How they got here: Eric Musselman’s group coasted through conference play to grab its second consecutive outright Mountain West title. A season-ending injury to Lindsey Drew and dismissal of Darien Williams has put the already short rotation in a challenging situation.
Key stat: Nevada is the only team in the nation that ranks in the top 15 in three-point percentage (12th) and opponent three-point percentage (13th).
X-factor: Kendall Stephens. The sharpshooting Purdue transfer is nursing a torn thumb ligament. Stephens averages 3.5 made three-pointers per game this season.
Last year: Won championship over Colorado State
San Diego State (No. 5 seed)
How they got here: At 5-7 in conference play after a blowout loss to Nevada, the Aztecs appeared to have put up the white flag. Instead, SDSU has ripped off six straight wins including a revenge victory over Nevada in the season finale.
Key stat: SDSU is 16-2 when its free throw rate (free throw attempts/field goal attempts) is greater than 27.0% and 3-8 when it’s 27.0% or lower.
X-factor: Trey Kell. In four games with Kell sidelined, SDSU’s offense averaged 1.01 points per possession (249th nationally) but in six games since, the average has improved to 1.12 points per possession (65th nationally).
Last year: Lost in semifinals to Colorado State
San Jose State (No. 11 seed)
How they got here: San Jose State lost its first 16 conference games before etching out a home win over Utah State to avoid a winless league record in Jean Prioleau’s first season as head coach.
Key stat: Turning the ball over in nearly a quarter of its offensive possessions (23.6%), the Spartans rank 349th in turnover percentage.
X-factor: Keith Fisher. As long as he can stay out of foul trouble, the freshman forward is good double-digit scoring totals and a handful of rebounds.
Last year: Lost in first round to Utah State
UNLV (No. 8 seed)
How they got here: The new-look Rebels shined in non-conference, declined in January, found another hot streak, and collapsed down the stretch. UNLV has lost five straight games.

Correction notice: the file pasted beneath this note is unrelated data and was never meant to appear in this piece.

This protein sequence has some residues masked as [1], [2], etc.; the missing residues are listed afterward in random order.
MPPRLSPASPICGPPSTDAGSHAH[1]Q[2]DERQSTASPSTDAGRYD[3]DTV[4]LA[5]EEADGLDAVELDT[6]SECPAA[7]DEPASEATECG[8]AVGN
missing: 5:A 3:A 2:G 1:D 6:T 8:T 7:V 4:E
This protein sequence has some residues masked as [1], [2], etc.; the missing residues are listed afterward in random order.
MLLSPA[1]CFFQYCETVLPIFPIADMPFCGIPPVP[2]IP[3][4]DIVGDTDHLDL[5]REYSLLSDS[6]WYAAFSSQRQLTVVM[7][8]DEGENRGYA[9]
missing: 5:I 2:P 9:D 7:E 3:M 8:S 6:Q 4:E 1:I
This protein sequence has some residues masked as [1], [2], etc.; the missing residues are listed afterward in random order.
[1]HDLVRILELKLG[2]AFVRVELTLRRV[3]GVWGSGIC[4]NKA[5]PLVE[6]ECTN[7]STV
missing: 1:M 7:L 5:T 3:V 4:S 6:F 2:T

Key stat: UNLV has allowed opponents to shoot 49-108 (45.4%) from deep during its ongoing five-game losing streak.
X-factor: Jovan Mooring. The UNLV guard averages 19.0 PPG off 46.5% shooting in Rebel wins and 12.0 PPG off 24.6% shooting in Rebel losses this season.
Last year: Lost in first round to San Diego State
Utah State (No. 7 seed)
How they got here: Utah State was above .500 three separate times in league play, but dropped four of its last five games to fall to a No. 7 seed.
Key stat: The Aggies are 25th nationally in three-point attempt rate, but are just 5-11 when 43.0% or more of their attempts are three-pointers.
X-factor: DeAngelo Isby. Sam Merrill and Koby McEwen can’t do it by themselves, making Isby the next-best scoring option.
Last year: Lost in quarterfinals to Nevada
Wyoming (No. 6 seed)
How they got here: Wyoming had an up-and-down year full of overtime games (six in total), quality wins (Nevada, Boise State, South Dakota State, Louisiana Lafayette, Oregon State) and bad losses (Denver, Colorado State, Northern Colorado).
Key stat: Wyoming is 6-0 when its defensive rebounding percentage is 83.0% or better and 1-8 when it’s 73.0% or worse.
X-factor: Alan Herndon. The conference’s defensive player of the year has had a number of clutch defensive plays late in games this season. When he anchors the Wyoming defense, the Pokes are dangerous.
Last year: Lost in first round to Air Force